My Journey to Minimalism

by - 8:00 AM

In yesterday's post, I briefly mentioned my recent transition into a [semi-]minimalist lifestyle. Adopting principles from this kind of lifestyle has helped to simplify my life in ways I did not expect, but I sure enjoy and appreciate.

Before we go any further, I wish to explain what minimalism actually is, or at least what my version of it is: a minimalist lifestyle consists of living life with intention. "Living with less, consuming less, and using what I have more" that's the way Sarah Therese (one of my fav. YouTubers) puts it and I'm all about it. I'm not talking about extreme minimalism, that would be too... well, extreme for me. I still have a bed and a kitchen table and all of your basic household items. I simply choose to have things that simplify my life, rather than complicate it. The purpose is to have more of what matters, and less of what doesn't. Less clutter, less duplicates, less stress.


Photo by Pixabay from Pexels


Hayden started researching the minimalist lifestyle shortly after we were married. I would roll my eyes at every YouTube video and every podcast he would play. He wanted me to start getting into it and I was far from interested. I couldn't live without my 6 spatulas and 13 Bath and Body Works candles! How dare he suggest such an outrageous thing!

However, in January of 2019, I set a small handful of goals for myself that I would like to achieve throughout that year. I watched a lot of YouTube videos and listened to several podcasts (sound familiar?) about zero waste, clean eating, budgeting, and lots of other things. As I did that, I realized that this "minimalist" thing my husband had tried to explain to me went hand-in-hand with a lot of what I was already trying to achieve, and it became more and more appealing to me.


Let me back track for a minute. I grew up with a family of seven. I also feel like its worth mentioning that we always had pets. Like multiple all at once. So needless to say, we always had a lot of stuff. That 6 spatula thing? Yeah, that stems from my upbringing. I mean with 5 kids who can blame a person for having a lot of duplicates? Especially in the kitchen. (Dishes, am I right?) But in my case, I didn't need lots of extras. I don't need any at all, really.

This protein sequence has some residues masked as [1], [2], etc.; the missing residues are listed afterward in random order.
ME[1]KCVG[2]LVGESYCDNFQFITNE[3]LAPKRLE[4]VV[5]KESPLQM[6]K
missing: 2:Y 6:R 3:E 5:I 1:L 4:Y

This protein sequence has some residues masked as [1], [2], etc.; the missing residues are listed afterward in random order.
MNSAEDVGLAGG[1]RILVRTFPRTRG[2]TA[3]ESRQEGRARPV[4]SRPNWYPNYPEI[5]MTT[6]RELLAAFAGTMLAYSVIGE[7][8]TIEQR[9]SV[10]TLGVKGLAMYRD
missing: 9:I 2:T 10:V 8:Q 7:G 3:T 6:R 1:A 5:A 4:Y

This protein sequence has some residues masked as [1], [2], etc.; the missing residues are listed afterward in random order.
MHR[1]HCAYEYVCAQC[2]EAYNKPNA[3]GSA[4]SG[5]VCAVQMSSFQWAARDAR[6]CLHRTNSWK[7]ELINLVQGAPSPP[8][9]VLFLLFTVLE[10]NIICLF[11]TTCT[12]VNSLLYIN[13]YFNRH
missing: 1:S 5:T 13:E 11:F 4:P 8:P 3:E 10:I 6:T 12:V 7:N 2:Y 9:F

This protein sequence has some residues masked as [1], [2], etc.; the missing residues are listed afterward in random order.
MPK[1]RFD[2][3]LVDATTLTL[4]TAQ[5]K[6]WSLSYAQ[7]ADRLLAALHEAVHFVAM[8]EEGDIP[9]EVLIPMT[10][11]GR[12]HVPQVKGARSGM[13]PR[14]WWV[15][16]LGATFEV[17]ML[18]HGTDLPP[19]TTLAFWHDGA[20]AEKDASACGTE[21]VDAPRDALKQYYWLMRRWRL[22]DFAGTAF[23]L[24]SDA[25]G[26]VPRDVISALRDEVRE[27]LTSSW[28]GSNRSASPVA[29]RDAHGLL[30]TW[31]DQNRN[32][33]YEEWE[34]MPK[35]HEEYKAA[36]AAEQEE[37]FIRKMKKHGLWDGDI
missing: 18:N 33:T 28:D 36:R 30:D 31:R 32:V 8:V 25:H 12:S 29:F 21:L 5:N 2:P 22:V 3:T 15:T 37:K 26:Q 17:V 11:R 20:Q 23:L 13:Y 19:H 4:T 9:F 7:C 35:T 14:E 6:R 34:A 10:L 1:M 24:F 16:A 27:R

In addition to the big family thing, I think that a lot of us in this generation are still recovering from our ancestor's habits they developed during/after the Great Depression. I remember when both of my grandmothers passed away, we spent days going through their things, and I know there's still more to sift through to this day. Again, who could blame them? Their parents lived through a time of not having much at all, so once they got out of it, they started keeping anything and everything they could, "just in case". And understandably so. These habits were passed down to my grandparents, then my grandparents' children, and now to me and my siblings. 

While I believe it is important to keep a stock of the essentials for those "just in case" times, I personally don't find it necessary to have a box full of empty picture frames, or a drawer full of multiple notebooks and 50 different pens. Like I mentioned here, we don't need to hold on to numerous cereal bowls in a house of two people, and we don't need a whole collection of cookbooks that we only hold on to for one or two recipes.

I've collected a lot of items throughout my life that I've intended to use for my future"forever" home. I've collected throw pillows, signs, technological gadgets, and so much more. When we got married, Hayden and I sifted through so much of it and got rid of the vast majority. The thing is, fads fade. Your personal style changes. And thank goodness for both of those or we would all still be walking around with gauchos and those dangly sequin purses from 2005. By all means, hold on to special keepsakes and mementos, and don't feel guilty about storing a few items away for the future (just don't forget about them!), but don't bulk up on too much of it.